quivalent semi·angle or conical indenter 70.3 H
- 6
2
2
tan
p
h A
2 2 2
56 . 24 3 . 65 tan 3 3 h h A
o
proi

2 2 2
54 . 24 68 tan 4 h h A
o
proi

Berkovich projected area vickers projected area
Commercial machines
NTS_Nano·!ndenter XP
CSN_NT
(Nano·ardness Tester
ysitron_Triboscope
CS!RO_UN!S
(Ultra·Nicro·!ndentation System
Commercial machine implementation
NTS_Nano·!ndenter
CS!RO_UN!S
Hysitron_TriboScope CSN_NHT
!nductive orce generation system
isplacement measured by capacitance gage
Two perpendicular transducer systems
isplacement o center plate capacitively measured
Load via lea springs by expansion o load actuator
election measured using a orce LvT
orce applied by an electromagnetic actuator
isplacement measured via a capacitive system
Force actuation
Electromagnetic actuation Electrostatic actuation
Spring·based force actuation Piezo/spring actuation
most common means
long displacement range S wide load range
Large and heavy due to permanent magnet
lectrostatic orce btwn 3·plate transducer applied
Small size (tenths o mm S good temperature stability
Limited load(tenths o mN S displacement(tenths o 3N
Tip attached to end o cantilever S
Sample attached to piezoelectric actuator
isplacement o laser determine displacement
Tip on lea springs are displaced by piezoelectric actuator
orce resolution is very high ( pN range,
As resolution goes up, range goes down S Tip rotation
Displacement measurement
Differential capacitor Optical lever method
Linear variable Differential
Transducer (LvDT)
Laser interferometer
Neasure the dierence btwn C
1
and C
2
due to
igh precision(resolution < 1 Ä S small size
Relatively small displacement range
d
A
C
c c

1 1
Photodiode measures lateral displacement
Popular method in cantilever based system
etection o delection < 1 ?
AC voltage proportional to relative displacement
igh signal to noise ratio and low output impedance
lower resolution compared to capacitor gage
Beam intensity depends on path dierence
Sensitivity < 1 Ä S used in hostile environment
abry·Perot system used or displacement detection
Factor affecting nanoindentation
Thermal Drift
!nitial penetration depth
!nstrument compliance
!ndenter geometry
Piling·up and sinking·in
!ndentation size effect
Surface roughness
Tip rounding
Residual stress
Specimen preparation
Thermal drift
Drift can be due to vibration or a thermal drift
Thermal drift can be due to
Different thermal expansion in the machine
Heat generation in the electronic devices
Drift might have parallel and/or a perpendicular component
to the indenter axis
Thermal drift is especially important when studying time
varying phenomena like creep.
Thermal drift calibration
ndenter displacement vs time
during a period of constant
load. The measured drift rate
is used to correct the load
displacement data.
Application of thermal
drift correction to the
indentation load-
displacement data
Nachine compliance
Displacement arising from the compliance of the testing
machine must be subtracted from the load·displacement
data
The machine compliance includes compliances in the
sample and tip mounting and may vary from test to test
!t is feasible to identify the machine compliance by the
direct measurement of contact area of various indents in a
known material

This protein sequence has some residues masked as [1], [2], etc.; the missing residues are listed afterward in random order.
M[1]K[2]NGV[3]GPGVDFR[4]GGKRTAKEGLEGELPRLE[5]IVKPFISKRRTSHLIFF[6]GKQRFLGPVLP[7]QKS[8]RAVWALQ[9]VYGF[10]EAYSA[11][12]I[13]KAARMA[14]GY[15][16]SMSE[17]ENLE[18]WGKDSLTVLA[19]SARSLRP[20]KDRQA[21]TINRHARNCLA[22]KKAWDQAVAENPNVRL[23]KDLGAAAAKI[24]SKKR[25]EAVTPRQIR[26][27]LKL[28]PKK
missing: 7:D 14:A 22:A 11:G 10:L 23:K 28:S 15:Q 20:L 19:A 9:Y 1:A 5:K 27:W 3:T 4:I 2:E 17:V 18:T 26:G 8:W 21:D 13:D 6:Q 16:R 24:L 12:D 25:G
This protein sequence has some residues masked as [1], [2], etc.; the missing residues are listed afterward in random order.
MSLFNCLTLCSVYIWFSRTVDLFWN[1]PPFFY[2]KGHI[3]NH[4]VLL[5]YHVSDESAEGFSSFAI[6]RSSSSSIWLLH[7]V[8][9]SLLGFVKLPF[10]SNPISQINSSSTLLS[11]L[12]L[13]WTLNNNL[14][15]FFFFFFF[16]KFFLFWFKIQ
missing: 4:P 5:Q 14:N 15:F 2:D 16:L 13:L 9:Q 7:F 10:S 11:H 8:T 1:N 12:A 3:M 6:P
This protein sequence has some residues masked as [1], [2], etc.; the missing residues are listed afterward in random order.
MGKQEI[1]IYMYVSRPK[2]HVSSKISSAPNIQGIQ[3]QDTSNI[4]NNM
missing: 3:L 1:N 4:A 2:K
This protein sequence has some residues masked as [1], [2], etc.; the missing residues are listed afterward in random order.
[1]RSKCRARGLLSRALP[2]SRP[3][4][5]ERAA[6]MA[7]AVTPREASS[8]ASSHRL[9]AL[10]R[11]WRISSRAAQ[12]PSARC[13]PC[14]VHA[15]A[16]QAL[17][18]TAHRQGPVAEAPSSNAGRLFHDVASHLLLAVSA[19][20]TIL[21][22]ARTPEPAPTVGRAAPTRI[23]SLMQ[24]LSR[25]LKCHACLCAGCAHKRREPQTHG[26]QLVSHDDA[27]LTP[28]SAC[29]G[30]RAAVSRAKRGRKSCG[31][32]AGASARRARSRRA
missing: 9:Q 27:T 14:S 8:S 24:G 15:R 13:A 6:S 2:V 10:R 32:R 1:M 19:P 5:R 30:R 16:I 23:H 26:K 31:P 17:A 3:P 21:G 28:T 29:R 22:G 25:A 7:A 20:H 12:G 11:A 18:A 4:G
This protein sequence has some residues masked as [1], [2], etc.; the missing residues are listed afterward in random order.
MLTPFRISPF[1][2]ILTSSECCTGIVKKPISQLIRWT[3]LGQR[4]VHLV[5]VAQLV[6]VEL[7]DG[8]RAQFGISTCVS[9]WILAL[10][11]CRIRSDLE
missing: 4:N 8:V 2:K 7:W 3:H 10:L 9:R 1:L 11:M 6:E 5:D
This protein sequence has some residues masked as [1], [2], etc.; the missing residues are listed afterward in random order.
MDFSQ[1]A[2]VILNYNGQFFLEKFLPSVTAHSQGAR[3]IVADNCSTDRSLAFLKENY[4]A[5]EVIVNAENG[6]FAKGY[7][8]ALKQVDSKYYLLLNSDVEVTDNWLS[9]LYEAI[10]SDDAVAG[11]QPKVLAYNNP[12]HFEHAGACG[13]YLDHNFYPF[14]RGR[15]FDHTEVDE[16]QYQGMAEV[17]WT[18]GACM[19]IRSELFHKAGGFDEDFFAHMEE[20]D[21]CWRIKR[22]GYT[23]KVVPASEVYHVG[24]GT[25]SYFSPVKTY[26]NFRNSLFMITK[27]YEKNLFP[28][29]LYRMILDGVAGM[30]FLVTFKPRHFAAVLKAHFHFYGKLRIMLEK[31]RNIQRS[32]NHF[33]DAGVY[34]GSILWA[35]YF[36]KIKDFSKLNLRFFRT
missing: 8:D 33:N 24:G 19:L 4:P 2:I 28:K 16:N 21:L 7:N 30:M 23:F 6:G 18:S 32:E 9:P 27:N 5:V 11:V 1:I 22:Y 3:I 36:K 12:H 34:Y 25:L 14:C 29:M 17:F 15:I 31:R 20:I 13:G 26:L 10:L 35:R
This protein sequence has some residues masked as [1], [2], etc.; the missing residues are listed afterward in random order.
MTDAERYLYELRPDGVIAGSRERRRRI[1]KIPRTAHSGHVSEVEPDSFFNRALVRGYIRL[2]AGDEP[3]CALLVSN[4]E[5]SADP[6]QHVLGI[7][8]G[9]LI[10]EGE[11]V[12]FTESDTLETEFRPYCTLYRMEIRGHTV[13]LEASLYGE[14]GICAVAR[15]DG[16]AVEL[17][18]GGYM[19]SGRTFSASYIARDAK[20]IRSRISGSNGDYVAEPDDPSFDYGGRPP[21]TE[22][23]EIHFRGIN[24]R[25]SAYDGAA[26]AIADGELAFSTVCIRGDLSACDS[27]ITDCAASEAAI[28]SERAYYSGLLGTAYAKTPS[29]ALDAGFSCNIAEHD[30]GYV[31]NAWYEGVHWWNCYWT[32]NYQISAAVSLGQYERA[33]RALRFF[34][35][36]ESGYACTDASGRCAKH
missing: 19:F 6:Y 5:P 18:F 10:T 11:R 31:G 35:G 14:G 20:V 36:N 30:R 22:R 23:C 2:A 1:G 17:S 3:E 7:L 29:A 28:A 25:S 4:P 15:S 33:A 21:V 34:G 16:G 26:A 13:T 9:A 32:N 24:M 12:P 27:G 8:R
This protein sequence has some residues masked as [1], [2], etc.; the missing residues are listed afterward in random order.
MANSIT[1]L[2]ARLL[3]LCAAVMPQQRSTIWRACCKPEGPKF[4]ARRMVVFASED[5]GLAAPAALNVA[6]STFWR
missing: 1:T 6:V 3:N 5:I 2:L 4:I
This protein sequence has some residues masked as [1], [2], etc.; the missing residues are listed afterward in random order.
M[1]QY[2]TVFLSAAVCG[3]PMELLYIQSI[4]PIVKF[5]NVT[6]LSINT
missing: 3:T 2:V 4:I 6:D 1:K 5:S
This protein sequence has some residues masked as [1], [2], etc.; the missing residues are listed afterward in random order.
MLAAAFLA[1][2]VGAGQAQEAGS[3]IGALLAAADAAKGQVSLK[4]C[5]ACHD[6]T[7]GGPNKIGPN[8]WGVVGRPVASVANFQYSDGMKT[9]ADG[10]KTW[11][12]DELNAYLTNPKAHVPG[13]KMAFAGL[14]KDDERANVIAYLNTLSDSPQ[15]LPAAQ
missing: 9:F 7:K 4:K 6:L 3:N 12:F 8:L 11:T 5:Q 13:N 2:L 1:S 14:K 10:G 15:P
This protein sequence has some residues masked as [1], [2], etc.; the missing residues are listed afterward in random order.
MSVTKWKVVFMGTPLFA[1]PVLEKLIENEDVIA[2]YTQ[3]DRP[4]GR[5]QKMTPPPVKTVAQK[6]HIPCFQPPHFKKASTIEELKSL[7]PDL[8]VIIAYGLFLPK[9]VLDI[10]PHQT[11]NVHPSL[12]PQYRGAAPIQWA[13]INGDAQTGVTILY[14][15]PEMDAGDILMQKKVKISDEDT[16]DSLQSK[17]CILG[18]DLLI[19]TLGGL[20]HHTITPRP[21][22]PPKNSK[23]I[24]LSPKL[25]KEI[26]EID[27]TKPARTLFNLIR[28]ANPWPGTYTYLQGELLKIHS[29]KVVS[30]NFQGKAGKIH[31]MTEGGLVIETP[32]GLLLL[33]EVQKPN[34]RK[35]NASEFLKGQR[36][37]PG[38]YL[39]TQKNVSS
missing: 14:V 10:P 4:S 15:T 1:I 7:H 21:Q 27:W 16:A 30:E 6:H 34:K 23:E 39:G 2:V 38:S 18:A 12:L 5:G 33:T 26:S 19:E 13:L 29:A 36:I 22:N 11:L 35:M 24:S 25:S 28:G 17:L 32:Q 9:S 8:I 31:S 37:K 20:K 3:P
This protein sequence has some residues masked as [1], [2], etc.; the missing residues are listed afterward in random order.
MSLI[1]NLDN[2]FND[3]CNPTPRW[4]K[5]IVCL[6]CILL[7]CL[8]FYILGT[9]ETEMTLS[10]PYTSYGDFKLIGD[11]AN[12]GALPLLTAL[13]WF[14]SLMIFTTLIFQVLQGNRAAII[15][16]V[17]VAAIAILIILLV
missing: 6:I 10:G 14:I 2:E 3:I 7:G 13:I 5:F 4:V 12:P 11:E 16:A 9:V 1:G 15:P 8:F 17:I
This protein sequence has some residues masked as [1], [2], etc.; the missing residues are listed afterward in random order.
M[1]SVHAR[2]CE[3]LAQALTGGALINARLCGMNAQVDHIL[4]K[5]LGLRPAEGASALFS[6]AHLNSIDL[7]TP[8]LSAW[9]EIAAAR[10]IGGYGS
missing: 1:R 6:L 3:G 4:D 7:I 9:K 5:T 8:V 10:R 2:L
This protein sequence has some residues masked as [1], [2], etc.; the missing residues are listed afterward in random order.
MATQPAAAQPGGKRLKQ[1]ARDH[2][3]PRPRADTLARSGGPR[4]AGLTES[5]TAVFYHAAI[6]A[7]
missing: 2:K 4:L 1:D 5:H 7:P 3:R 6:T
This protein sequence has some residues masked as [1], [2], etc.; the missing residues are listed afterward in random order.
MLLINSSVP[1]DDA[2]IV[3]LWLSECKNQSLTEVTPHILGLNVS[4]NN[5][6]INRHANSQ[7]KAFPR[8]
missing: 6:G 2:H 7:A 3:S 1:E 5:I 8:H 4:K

Anther way is to derive the machine compliance as the
intercept of 1/total contact stiffness vs 1/ sqrt(maximum
load) plot, if the Young's modulus and hardness are
assumed to be depth·independent
Nachine compliance calibration
&sually done by manufacturer
using materials with known
properties (aluminum for large
penetration depths, fused
silica for smaller depth).
&sing an accurate value
of machine stiffness is
very important for large
contacts, where it can
significantly affect the
measured load-
displacement data.
Real tip shape
Deviation from perfect shape
Sphero-Conical tips
Anthony C. Fischer-Cripps, Nanoindentation, 2002, Springer
Area function calibration
!deal tip geometry yields
the following area·to·
depth ratio:
A = 2.S h
c
2
Real tips are not perfect!
Calibration
Use material with known elastic
properties (typically fused silica)
and determine its area as a
function of contact
New area function
A = C
1
h
c
2
+ C
2
h
c
+ C
3
h
c
1/2
+ C

h
c
1/
+ C
S
h
c
1/8
+ .
Surface roughness
As sample roughness does have a signiicant eect on the measured
mechanical properties, one could either try to incorporate a model to
account or the roughness or try to use large indentation depths at which
the inluence o the surace roughness is negligible.
A model to account or roughness eects on the measured hardness is
proposed by Bobji and Biswas.
Nevertheless it should be noticed that any model will only be able to
account or surace roughnesses which are on lateral dimensions
signiicantly smaller compared to the geometry o the indent
Pile·up and Sinking·in
Phase transition measurement
Nanoindentation on silicon and Raman analysis
Creep measurement
Plastic deformation in all
materials is time and
temperature dependent
!mportant parameter to
determine is the strain rate
sensitivity
The average strain rate can
be given by
!t can be done by experiments at different loading rate
or by studying the holding segment of a
nanoindentation.
dt
dh
h
c
c
ind
1
1
Fracture toughness measurement
Combining of Laugier proposed toughness
model and Ouchterlony's radial cracking
modification factors, fracture toughness
can be determined.
Fracture toughness expression
K
c
= 1.073 x
v
(a/l)
1/2
(E/H)
2/3
P / c
3/2
High temperature measurement
Nanindentation with or
without calibration
Temperature match btw. indenter and sample is
important for precision test.
Prior depth calibration and post thermal drift correct are
necessary.
Nanomechanical testing
Tests
Nanohardness/Elastic
modulus
Continuous Stiffness
Neasurements
Acoustic Emmisions
Properties at various
Temperature
Friction Coefficient
Wear Tests
Adhesion
NanoScratch Resistance
Fracture Toughness
Delamination
Common Applications
Fracture Analysis
Anti·Wear Films
Lubricant Effect
Paints and Coatings
Nanomachining
Bio·materials
Netal·Natrix Composites
Diamond Like Carbon
Coatings
Semiconductors
Polymers
Thin Films Testing and
Development
Property/Processing
Relationships